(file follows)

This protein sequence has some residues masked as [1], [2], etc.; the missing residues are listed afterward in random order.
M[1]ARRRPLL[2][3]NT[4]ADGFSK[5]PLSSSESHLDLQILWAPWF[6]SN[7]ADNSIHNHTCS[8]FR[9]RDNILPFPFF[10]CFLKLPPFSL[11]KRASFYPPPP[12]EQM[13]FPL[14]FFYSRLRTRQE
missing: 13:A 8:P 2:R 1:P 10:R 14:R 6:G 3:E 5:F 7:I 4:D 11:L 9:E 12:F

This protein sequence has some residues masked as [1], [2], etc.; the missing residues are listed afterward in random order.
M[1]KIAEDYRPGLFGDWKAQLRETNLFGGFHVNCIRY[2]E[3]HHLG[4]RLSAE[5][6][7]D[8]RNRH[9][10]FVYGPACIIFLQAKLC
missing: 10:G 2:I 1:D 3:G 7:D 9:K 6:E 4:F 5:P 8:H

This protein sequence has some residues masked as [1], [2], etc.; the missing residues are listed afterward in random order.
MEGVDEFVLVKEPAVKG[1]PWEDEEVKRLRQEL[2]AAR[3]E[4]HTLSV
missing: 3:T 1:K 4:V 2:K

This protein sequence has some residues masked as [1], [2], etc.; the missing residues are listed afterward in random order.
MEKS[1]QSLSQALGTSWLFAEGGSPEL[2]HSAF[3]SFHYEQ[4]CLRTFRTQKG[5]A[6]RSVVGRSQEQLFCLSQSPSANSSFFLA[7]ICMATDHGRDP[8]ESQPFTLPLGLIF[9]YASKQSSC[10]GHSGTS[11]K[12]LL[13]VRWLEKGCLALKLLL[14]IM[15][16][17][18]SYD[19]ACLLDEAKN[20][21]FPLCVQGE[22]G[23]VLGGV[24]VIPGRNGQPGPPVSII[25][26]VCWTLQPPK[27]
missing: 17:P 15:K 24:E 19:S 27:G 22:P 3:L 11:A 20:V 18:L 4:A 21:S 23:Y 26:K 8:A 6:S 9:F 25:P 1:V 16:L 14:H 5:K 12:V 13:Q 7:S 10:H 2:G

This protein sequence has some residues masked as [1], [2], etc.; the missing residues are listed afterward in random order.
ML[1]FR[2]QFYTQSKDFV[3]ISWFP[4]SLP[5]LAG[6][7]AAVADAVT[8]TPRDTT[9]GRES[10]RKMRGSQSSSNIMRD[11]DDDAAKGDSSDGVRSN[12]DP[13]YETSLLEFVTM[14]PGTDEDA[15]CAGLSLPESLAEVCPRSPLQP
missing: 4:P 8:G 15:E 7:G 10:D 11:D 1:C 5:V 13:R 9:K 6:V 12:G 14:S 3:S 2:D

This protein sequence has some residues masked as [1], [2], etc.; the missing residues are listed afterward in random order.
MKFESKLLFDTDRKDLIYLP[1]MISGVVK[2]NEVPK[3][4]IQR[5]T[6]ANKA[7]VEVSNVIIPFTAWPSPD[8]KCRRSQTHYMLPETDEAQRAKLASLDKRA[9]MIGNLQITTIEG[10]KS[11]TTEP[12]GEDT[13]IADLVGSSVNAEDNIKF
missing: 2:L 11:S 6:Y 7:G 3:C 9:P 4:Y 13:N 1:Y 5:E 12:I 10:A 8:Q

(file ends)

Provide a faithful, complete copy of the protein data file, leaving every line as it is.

This protein sequence has some residues masked as [1], [2], etc.; the missing residues are listed afterward in random order.
M[1]ARRRPLL[2][3]NT[4]ADGFSK[5]PLSSSESHLDLQILWAPWF[6]SN[7]ADNSIHNHTCS[8]FR[9]RDNILPFPFF[10]CFLKLPPFSL[11]KRASFYPPPP[12]EQM[13]FPL[14]FFYSRLRTRQE
missing: 13:A 8:P 2:R 1:P 10:R 14:R 6:G 3:E 5:F 7:I 4:D 11:L 9:E 12:F

This protein sequence has some residues masked as [1], [2], etc.; the missing residues are listed afterward in random order.
M[1]KIAEDYRPGLFGDWKAQLRETNLFGGFHVNCIRY[2]E[3]HHLG[4]RLSAE[5][6][7]D[8]RNRH[9][10]FVYGPACIIFLQAKLC
missing: 10:G 2:I 1:D 3:G 7:D 9:K 6:E 4:F 5:P 8:H

This protein sequence has some residues masked as [1], [2], etc.; the missing residues are listed afterward in random order.
MEGVDEFVLVKEPAVKG[1]PWEDEEVKRLRQEL[2]AAR[3]E[4]HTLSV
missing: 3:T 1:K 4:V 2:K

This protein sequence has some residues masked as [1], [2], etc.; the missing residues are listed afterward in random order.
MEKS[1]QSLSQALGTSWLFAEGGSPEL[2]HSAF[3]SFHYEQ[4]CLRTFRTQKG[5]A[6]RSVVGRSQEQLFCLSQSPSANSSFFLA[7]ICMATDHGRDP[8]ESQPFTLPLGLIF[9]YASKQSSC[10]GHSGTS[11]K[12]LL[13]VRWLEKGCLALKLLL[14]IM[15][16][17][18]SYD[19]ACLLDEAKN[20][21]FPLCVQGE[22]G[23]VLGGV[24]VIPGRNGQPGPPVSII[25][26]VCWTLQPPK[27]
missing: 17:P 15:K 24:E 19:S 27:G 22:P 3:L 11:A 20:V 18:L 4:A 21:S 23:Y 26:K 8:A 6:S 9:F 25:P 1:V 16:L 14:H 5:K 12:V 13:Q 7:S 10:H 2:G

This protein sequence has some residues masked as [1], [2], etc.; the missing residues are listed afterward in random order.
ML[1]FR[2]QFYTQSKDFV[3]ISWFP[4]SLP[5]LAG[6][7]AAVADAVT[8]TPRDTT[9]GRES[10]RKMRGSQSSSNIMRD[11]DDDAAKGDSSDGVRSN[12]DP[13]YETSLLEFVTM[14]PGTDEDA[15]CAGLSLPESLAEVCPRSPLQP
missing: 4:P 8:G 15:E 7:G 10:D 11:D 1:C 5:V 13:R 9:K 6:V 12:G 14:S 3:S 2:D

This protein sequence has some residues masked as [1], [2], etc.; the missing residues are listed afterward in random order.
MKFESKLLFDTDRKDLIYLP[1]MISGVVK[2]NEVPK[3][4]IQR[5]T[6]ANKA[7]VEVSNVIIPFTAWPSPD[8]KCRRSQTHYMLPETDEAQRAKLASLDKRA[9]MIGNLQITTIEG[10]KS[11]TTEP[12]GEDT[13]IADLVGSSVNAEDNIKF
missing: 2:L 11:S 6:Y 7:G 3:C 9:P 4:Y 13:N 1:Y 5:E 12:I 10:A 8:Q